Wind Song gets derigged and heads for Florida!

It's 2:30 pm PDT on Tuesday Sep 28,2004. Wind Song left for Florida 2 hours and 20 minutes ago. This is going to have to be quick, because it has all taken many more hours than expected, and our condo tenants asked us this morning if they could move in this Friday, Oct 1 instead of Saturday Oct 2 as previously agreed, and Lynn said yes. We are frantically packing up the house and getting stuff moved over into Marilyn's Drescher's garage (she's in condo unit #3 and is renting us half her double garage for storage -- talk about convenient!). So for today you'll have to settle for brevity and a few captioned photos.

darntons2sm.jpg We had our Open Boat/Bon Voyage party at Lighthouse Marina in Wilmington, CA Saturday. The marina owner, Barbara Gleason, gave us permission to tie up down in front near shore right below the picnic area, and we had roughly  40 guests come down to see Wind Song and say bon voyage. Also, our friend Chris Miller, a photographer for the Beach Reporter in the LA South Bay, took photos of us on Wind Song for an article (see 9/30 issue; photo at left).

On Sunday we went down to Wilmington one last time to drop off
Roxanne and Lane to drive Wind Song 33 miles north to Marina del Rey where we had arrangements to derig and haul her and put her on a Moger Yacht Transport truck. However, when we fired up the engine we had no raw cooling water flow, so Lynn and Lane spent two wretched, sweaty hours finding out just how little our bottom-cleaning diver had been doing for us -- the raw water inlet was thick with marine life! After taking it apart and reaming it out with a rat-tail file, not once but twice (in just about the single least accessible place on the boat), we had proper flow and Roxanne and Lane departed for an uneventful delivery. That evening Roxanne and Lane removed the main and mizzen booms, wrapped them up, and laid them down on the deck while Lynn stowed things below decks. We all went home sore and exhausted, slept a precious few hours, then Lane and Roxanne went down again to get the jib boom off, remove and stow everything likely to come loose at 65 mph, and get Wind Song over to the The Boatyard (it's actual name) to derig and pull the masts.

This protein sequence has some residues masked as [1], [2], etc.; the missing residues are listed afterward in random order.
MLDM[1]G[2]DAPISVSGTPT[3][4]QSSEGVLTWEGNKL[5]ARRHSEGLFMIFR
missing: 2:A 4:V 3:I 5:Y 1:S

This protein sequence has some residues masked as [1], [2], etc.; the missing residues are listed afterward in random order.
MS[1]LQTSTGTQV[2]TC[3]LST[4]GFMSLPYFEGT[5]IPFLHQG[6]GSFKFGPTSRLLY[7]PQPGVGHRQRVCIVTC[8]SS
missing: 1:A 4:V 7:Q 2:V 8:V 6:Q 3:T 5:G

After numerous delays due to other haul or launch jobs, the yard started working on Wind Song around 4 pm and had the masts out by 6 pm, at which time Lane and Roxanne started on the final lashing-down that could not be done with the rig in place. The hardest part was getting Wind Song's very heavy fiberglass dinghy into the cockpit and secured for transport, which required help from Lynn. (You haven't heard much about Tania so far because she's been in school while all this has been going on, and has had a heavy homework load.) Roxanne and Lane went back this morning at 7:30 am to finish up, the truck arrived at the yard at 8:40, and left for Florida at 12:10 pm with an expected arrival at Sailor's Wharf Yacht Yard in one week, Tuesday 10/5. We'll fly out there Monday 10/4.

We are all beyond tired. Lane, whose back is not happy with the physical labor he's been doing, has said his goal is to make it through this period without suffering physical collapse. So far so good. Roxanne has been a wonderful help.

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Above left, Roxanne wraps the jib sail and jib boom with lashing while it hangs from halyards.
Above right, the main, already done, is visible on the side deck, and the mizzen is in the cockpit.

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Above left, the crane takes hold of the mizzen mast via a sling that is guyed down to cleats at the mast base.
Above right, the chocks come free of the deck collar, and the mast is on its way skyward.

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Above left, the rigger guides the mast base up to the wharf.
Above right, the crane lays the mast in a rolling work cradle where the standing rigging will be removed, coiled, and labeled.

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Above left, the main mast is free of its step and on its way out.
Above right, with electrical cabling dangling, the main mast clears the deck.

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Wind Song
leaves the comfort and security of her natural element.

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Wind Song heads for a hard and dangerous berth. She's done this once before, when she came from Maryland to SoCal with her original owner. We think she'll do fine.

Snugged down and ready for seven days on the road.

And she's off! Next stop, St. Petersburg, Florida.